Nobody was cruising on the lake due to the weather.

This little guy stayed nice and still for close up pic.

At least we had the purple goodness.

We had planned on going up to Denali National Park and surrounding area for the next few weeks but after I checked the Park website and found the wildfires were creating smoke problems including hiding the mountain in a smoky haze we decided to forgo the trip. Our lungs were complaining quite a bit so we started heading eastwards to Canada.

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Wrangell and Seward

Friday July 12th 2019

After being crammed in at our last campsite this campground was a nice relief. We were the only ones there for a couple of days.

We took a long day trip into Wrangell-St. Elias National Park. It was a 60 mile gravel road to Kennecott Mill Town. The road ended at Kennecott river. Most people then walk across the pedestrian bridge and get a paid shuttle for the 5 miles to Kennecott. After the grueling road trip we decided to ride our bikes for a little exercise and also save $30. It was 5 miles uphill a gravel road, although I must admit it was a gradual climb. The ride back was a cinch!!

Kennecott was a thriving copper mining town in the early 1900’s

After the copper petered out in the 1930’s the whole place was pretty much abandoned. The National Park Service acquired most of the town and surrounding area to make Wrangell-St. Elias the largest National Park in the United States. With massive mountains and glaciers this park is over 20,000 square miles and 25% larger than Switzerland.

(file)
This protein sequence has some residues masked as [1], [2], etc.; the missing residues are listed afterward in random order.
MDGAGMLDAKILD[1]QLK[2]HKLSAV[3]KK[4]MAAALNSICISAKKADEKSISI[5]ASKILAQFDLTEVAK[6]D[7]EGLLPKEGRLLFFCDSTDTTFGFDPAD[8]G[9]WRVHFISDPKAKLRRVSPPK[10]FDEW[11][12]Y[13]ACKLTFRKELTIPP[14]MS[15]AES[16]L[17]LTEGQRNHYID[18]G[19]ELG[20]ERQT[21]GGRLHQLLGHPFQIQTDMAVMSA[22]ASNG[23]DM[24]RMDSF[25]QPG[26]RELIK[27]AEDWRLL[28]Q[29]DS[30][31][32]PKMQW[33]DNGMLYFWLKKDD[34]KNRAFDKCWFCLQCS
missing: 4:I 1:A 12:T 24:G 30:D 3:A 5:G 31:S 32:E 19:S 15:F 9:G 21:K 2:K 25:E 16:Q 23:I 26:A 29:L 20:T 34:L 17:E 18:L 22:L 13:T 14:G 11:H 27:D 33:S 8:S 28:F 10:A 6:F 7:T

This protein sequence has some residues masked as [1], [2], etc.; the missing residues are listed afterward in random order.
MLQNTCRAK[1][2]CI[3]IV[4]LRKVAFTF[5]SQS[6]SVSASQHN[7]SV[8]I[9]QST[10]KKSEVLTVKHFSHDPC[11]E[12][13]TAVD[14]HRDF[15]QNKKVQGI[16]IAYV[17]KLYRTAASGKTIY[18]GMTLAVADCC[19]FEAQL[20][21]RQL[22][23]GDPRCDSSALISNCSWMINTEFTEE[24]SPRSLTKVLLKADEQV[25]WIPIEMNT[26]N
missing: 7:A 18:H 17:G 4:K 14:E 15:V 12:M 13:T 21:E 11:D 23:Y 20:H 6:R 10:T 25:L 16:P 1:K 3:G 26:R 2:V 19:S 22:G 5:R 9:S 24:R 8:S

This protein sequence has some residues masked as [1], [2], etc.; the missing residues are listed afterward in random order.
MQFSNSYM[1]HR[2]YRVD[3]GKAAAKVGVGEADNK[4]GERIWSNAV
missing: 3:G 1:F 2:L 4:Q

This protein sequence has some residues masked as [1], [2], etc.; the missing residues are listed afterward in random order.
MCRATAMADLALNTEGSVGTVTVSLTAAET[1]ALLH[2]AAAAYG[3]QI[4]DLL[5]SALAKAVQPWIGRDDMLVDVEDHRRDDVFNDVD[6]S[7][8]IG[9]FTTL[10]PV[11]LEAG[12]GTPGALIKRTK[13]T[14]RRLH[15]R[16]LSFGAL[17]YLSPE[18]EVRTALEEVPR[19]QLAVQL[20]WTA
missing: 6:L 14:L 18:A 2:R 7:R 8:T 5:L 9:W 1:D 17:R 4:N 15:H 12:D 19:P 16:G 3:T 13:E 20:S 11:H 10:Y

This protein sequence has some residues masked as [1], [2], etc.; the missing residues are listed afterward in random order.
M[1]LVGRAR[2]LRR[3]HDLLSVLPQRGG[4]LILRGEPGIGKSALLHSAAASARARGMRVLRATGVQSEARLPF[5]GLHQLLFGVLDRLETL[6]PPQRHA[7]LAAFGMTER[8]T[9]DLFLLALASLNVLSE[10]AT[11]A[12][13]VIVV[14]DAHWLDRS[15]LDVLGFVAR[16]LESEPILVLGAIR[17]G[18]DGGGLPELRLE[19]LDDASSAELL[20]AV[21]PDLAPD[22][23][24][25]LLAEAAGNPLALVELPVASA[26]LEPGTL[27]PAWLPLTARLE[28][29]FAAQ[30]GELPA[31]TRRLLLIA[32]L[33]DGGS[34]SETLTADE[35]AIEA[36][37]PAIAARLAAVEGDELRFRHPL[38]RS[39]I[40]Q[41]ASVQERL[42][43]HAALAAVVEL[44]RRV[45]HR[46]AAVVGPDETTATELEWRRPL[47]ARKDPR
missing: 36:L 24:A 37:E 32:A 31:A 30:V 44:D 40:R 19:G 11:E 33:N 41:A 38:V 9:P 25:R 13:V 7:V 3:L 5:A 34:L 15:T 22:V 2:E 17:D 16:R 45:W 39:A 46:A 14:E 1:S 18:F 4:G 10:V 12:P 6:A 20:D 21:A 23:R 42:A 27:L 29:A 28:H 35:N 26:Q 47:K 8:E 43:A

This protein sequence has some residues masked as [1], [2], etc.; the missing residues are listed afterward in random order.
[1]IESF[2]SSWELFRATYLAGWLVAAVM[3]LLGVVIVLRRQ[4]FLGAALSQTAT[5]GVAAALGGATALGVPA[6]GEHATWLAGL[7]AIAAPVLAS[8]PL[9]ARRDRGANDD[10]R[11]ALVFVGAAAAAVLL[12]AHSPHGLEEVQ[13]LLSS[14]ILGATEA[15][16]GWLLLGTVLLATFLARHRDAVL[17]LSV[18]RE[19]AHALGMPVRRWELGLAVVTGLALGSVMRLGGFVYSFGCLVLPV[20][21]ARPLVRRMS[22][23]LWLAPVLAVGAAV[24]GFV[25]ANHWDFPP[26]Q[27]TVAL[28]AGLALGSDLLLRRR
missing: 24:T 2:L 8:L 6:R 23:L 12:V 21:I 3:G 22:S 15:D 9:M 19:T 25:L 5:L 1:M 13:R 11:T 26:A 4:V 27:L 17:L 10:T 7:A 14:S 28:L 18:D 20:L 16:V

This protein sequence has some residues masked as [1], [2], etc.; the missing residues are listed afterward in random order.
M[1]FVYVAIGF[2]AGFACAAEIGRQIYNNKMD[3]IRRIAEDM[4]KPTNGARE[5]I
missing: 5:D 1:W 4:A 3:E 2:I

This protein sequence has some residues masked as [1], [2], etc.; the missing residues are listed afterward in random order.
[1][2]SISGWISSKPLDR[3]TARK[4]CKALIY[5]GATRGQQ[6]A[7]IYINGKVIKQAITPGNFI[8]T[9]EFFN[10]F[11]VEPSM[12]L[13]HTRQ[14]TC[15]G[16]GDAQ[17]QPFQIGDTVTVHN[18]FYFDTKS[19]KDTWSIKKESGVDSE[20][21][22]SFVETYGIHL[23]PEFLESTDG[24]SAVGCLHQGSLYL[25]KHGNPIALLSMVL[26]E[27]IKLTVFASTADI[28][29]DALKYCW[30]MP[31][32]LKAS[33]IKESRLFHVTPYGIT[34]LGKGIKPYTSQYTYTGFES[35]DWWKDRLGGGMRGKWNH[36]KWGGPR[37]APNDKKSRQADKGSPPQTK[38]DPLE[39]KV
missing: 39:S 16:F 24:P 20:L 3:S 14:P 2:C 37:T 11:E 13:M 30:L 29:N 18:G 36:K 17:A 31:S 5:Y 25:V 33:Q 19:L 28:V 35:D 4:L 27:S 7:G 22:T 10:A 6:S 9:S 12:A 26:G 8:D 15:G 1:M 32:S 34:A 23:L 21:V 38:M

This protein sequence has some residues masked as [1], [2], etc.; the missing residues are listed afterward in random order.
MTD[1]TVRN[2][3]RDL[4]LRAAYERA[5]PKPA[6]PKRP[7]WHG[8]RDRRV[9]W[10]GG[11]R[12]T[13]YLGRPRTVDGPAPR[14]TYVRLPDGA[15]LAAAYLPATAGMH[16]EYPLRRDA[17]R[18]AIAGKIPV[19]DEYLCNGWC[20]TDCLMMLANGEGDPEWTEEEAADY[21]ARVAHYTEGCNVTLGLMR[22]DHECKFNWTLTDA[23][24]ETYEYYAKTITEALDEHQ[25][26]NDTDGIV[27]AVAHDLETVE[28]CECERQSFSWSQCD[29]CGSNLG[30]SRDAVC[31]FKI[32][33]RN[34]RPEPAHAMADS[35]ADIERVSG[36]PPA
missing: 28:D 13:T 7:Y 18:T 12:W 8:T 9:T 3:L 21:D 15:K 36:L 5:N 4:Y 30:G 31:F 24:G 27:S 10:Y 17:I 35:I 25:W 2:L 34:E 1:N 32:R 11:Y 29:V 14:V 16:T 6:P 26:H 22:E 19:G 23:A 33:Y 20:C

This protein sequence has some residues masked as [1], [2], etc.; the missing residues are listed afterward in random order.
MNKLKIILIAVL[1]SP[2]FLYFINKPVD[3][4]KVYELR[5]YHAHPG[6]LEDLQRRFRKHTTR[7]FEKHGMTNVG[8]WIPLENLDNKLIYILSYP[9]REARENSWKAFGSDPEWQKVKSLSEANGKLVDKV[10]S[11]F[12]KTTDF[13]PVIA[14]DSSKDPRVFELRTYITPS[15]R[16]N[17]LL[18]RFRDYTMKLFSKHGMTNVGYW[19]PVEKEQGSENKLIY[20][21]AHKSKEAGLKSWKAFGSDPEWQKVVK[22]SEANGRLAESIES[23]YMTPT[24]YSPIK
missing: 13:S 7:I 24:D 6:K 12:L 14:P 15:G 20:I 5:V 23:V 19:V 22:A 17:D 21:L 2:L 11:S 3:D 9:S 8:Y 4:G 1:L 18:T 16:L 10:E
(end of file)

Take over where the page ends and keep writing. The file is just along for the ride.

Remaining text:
The National Park is slowly restoring some of the old buildings.

The best part of the day was lunch and beverages at the lodge.

We were really looking forward to Seward since we had such a good time visiting 5 years ago. However a huge wildfire in the area has created a very smokey environment. The smoke did not deter the Halibut fishing. Every day we watched the charter boats come back the with the days catch to be filleted, frozen and shipped off to the lower 48.

Seward is a busy port in the summer. Cruise ships sailed in most nights and stayed a day or so. Cargo barges haul everything from vehicles to food. This day we could see a bit of the snowy mountains 2 miles across the bay.

The next few days we had this view.

We had a nice hike in Kenai Fjords National Park even though there was quite a bit of snow to slip slide along. We finally hiked above the smoke! Time to take a few deep breaths.

There were so many glaciers.

Finally after 5 miles and 3000 feet elevation gain we made it to the top. We had a nice long rest on that bit of grass before heading down.

11 pm and the path in front of our camper is still bustling. Everyone is waiting for the July 4th firework display at 12.01 am. Since it was still pretty light at midnight the fireworks were not very bright.

We enjoyed watching the annual Seward Marathon race. It is a 5k run to the top of Mount Marathon and back down with a vertical gain of 3022 feet.

Nearly 20,000 people come to Seward for race day.

Since we still consider ourselves Oregonians we were happy to see a young man from Bend Oregon win the mens race in just over 43 minutes.